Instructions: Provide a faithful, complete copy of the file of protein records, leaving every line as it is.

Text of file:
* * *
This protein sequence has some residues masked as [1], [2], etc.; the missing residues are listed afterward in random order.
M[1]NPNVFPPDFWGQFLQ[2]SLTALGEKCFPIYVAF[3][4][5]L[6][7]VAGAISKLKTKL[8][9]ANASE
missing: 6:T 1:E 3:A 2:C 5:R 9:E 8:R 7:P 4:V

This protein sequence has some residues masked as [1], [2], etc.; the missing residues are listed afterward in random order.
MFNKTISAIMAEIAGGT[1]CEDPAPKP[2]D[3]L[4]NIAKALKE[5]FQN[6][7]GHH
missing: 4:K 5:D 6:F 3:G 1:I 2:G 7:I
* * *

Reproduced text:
This protein sequence has some residues masked as [1], [2], etc.; the missing residues are listed afterward in random order.
M[1]NPNVFPPDFWGQFLQ[2]SLTALGEKCFPIYVAF[3][4][5]L[6][7]VAGAISKLKTKL[8][9]ANASE
missing: 6:T 1:E 3:A 2:C 5:R 9:E 8:R 7:P 4:V

This protein sequence has some residues masked as [1], [2], etc.; the missing residues are listed afterward in random order.
MFNKTISAIMAEIAGGT[1]CEDPAPKP[2]D[3]L[4]NIAKALKE[5]FQN[6][7]GHH
missing: 4:K 5:D 6:F 3:G 1:I 2:G 7:I